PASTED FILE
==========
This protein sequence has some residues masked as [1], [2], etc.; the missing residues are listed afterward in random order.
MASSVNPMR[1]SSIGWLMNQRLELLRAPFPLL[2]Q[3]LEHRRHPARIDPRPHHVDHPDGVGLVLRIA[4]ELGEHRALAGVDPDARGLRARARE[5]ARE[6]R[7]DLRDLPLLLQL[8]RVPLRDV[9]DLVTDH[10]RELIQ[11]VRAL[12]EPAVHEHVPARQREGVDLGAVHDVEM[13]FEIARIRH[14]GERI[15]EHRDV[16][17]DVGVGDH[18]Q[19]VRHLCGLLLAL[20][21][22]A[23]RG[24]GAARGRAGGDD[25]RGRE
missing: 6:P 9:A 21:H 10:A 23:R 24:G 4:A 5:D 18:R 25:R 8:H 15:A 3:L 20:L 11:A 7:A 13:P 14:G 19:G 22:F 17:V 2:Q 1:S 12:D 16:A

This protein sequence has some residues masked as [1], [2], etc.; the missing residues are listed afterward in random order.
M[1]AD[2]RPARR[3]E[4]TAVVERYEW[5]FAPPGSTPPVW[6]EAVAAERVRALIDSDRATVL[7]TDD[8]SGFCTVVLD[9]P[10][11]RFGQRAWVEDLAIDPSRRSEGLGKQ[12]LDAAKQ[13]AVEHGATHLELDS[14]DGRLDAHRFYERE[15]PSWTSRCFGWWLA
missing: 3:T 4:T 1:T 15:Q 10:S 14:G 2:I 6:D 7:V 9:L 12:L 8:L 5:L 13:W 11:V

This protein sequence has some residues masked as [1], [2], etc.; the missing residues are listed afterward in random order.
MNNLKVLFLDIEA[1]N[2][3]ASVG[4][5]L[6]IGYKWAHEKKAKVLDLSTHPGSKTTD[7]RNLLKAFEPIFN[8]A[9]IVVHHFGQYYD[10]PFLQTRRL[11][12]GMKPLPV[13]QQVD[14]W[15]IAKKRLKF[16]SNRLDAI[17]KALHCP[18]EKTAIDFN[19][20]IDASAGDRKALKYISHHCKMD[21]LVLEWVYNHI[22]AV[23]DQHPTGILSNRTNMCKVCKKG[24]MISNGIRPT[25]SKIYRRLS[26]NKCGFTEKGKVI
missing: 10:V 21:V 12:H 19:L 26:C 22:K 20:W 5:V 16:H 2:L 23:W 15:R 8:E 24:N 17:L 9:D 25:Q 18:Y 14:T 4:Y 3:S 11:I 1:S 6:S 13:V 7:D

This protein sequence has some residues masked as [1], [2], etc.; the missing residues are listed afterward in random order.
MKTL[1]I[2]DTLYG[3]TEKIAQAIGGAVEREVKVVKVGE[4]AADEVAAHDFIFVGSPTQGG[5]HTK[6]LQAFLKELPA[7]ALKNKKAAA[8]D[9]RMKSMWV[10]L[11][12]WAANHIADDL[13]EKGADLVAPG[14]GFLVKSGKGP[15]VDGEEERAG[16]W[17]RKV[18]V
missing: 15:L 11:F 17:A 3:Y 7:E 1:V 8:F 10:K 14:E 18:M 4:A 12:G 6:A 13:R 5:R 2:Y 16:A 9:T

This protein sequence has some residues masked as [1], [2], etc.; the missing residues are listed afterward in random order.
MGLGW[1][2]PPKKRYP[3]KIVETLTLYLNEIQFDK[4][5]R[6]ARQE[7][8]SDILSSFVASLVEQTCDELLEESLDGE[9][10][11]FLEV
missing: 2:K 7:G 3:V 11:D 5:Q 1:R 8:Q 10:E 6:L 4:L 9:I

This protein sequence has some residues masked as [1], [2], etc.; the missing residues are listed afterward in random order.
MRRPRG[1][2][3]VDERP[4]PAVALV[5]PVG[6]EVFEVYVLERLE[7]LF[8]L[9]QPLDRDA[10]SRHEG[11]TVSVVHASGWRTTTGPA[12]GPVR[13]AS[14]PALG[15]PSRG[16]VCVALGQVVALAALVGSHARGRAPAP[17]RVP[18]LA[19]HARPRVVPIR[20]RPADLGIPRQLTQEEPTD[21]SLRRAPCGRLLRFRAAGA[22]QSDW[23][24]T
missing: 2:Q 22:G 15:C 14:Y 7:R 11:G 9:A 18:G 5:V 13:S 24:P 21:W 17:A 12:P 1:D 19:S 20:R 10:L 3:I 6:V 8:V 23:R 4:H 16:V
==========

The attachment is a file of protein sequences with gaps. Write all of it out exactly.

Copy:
This protein sequence has some residues masked as [1], [2], etc.; the missing residues are listed afterward in random order.
MASSVNPMR[1]SSIGWLMNQRLELLRAPFPLL[2]Q[3]LEHRRHPARIDPRPHHVDHPDGVGLVLRIA[4]ELGEHRALAGVDPDARGLRARARE[5]ARE[6]R[7]DLRDLPLLLQL[8]RVPLRDV[9]DLVTDH[10]RELIQ[11]VRAL[12]EPAVHEHVPARQREGVDLGAVHDVEM[13]FEIARIRH[14]GERI[15]EHRDV[16][17]DVGVGDH[18]Q[19]VRHLCGLLLAL[20][21][22]A[23]RG[24]GAARGRAGGDD[25]RGRE
missing: 6:P 9:A 21:H 10:A 23:R 24:G 4:A 5:D 18:R 25:R 8:H 15:A 3:L 20:L 11:A 7:A 13:P 14:G 19:G 22:F 17:V 2:Q 1:S 12:D 16:A

This protein sequence has some residues masked as [1], [2], etc.; the missing residues are listed afterward in random order.
M[1]AD[2]RPARR[3]E[4]TAVVERYEW[5]FAPPGSTPPVW[6]EAVAAERVRALIDSDRATVL[7]TDD[8]SGFCTVVLD[9]P[10][11]RFGQRAWVEDLAIDPSRRSEGLGKQ[12]LDAAKQ[13]AVEHGATHLELDS[14]DGRLDAHRFYERE[15]PSWTSRCFGWWLA
missing: 3:T 4:T 1:T 15:Q 10:S 14:G 2:I 6:D 7:V 9:L 12:L 8:L 5:L 13:W 11:V

This protein sequence has some residues masked as [1], [2], etc.; the missing residues are listed afterward in random order.
MNNLKVLFLDIEA[1]N[2][3]ASVG[4][5]L[6]IGYKWAHEKKAKVLDLSTHPGSKTTD[7]RNLLKAFEPIFN[8]A[9]IVVHHFGQYYD[10]PFLQTRRL[11][12]GMKPLPV[13]QQVD[14]W[15]IAKKRLKF[16]SNRLDAI[17]KALHCP[18]EKTAIDFN[19][20]IDASAGDRKALKYISHHCKMD[21]LVLEWVYNHI[22]AV[23]DQHPTGILSNRTNMCKVCKKG[24]MISNGIRPT[25]SKIYRRLS[26]NKCGFTEKGKVI
missing: 10:V 21:V 12:H 19:L 26:C 22:K 20:W 5:V 16:H 2:L 23:W 15:R 8:E 24:N 17:L 9:D 25:Q 18:Y 14:T 4:Y 3:S 11:I 1:S 6:S 13:V 7:D

This protein sequence has some residues masked as [1], [2], etc.; the missing residues are listed afterward in random order.
MKTL[1]I[2]DTLYG[3]TEKIAQAIGGAVEREVKVVKVGE[4]AADEVAAHDFIFVGSPTQGG[5]HTK[6]LQAFLKELPA[7]ALKNKKAAA[8]D[9]RMKSMWV[10]L[11][12]WAANHIADDL[13]EKGADLVAPG[14]GFLVKSGKGP[15]VDGEEERAG[16]W[17]RKV[18]V
missing: 15:L 11:F 17:A 3:Y 7:E 1:V 8:F 10:K 14:E 18:M 4:A 12:G 6:A 13:R 5:R 2:Y 16:A 9:T

This protein sequence has some residues masked as [1], [2], etc.; the missing residues are listed afterward in random order.
MGLGW[1][2]PPKKRYP[3]KIVETLTLYLNEIQFDK[4][5]R[6]ARQE[7][8]SDILSSFVASLVEQTCDELLEESLDGE[9][10][11]FLEV
missing: 2:K 7:G 3:V 11:D 5:Q 1:R 8:Q 10:E 6:L 4:L 9:I

This protein sequence has some residues masked as [1], [2], etc.; the missing residues are listed afterward in random order.
MRRPRG[1][2][3]VDERP[4]PAVALV[5]PVG[6]EVFEVYVLERLE[7]LF[8]L[9]QPLDRDA[10]SRHEG[11]TVSVVHASGWRTTTGPA[12]GPVR[13]AS[14]PALG[15]PSRG[16]VCVALGQVVALAALVGSHARGRAPAP[17]RVP[18]LA[19]HARPRVVPIR[20]RPADLGIPRQLTQEEPTD[21]SLRRAPCGRLLRFRAAGA[22]QSDW[23][24]T
missing: 2:Q 22:G 15:C 14:Y 7:R 11:G 9:A 18:G 5:V 13:S 24:P 21:W 17:A 12:P 1:D 19:S 20:R 10:L 3:I 6:V 8:V 23:R 4:H 16:V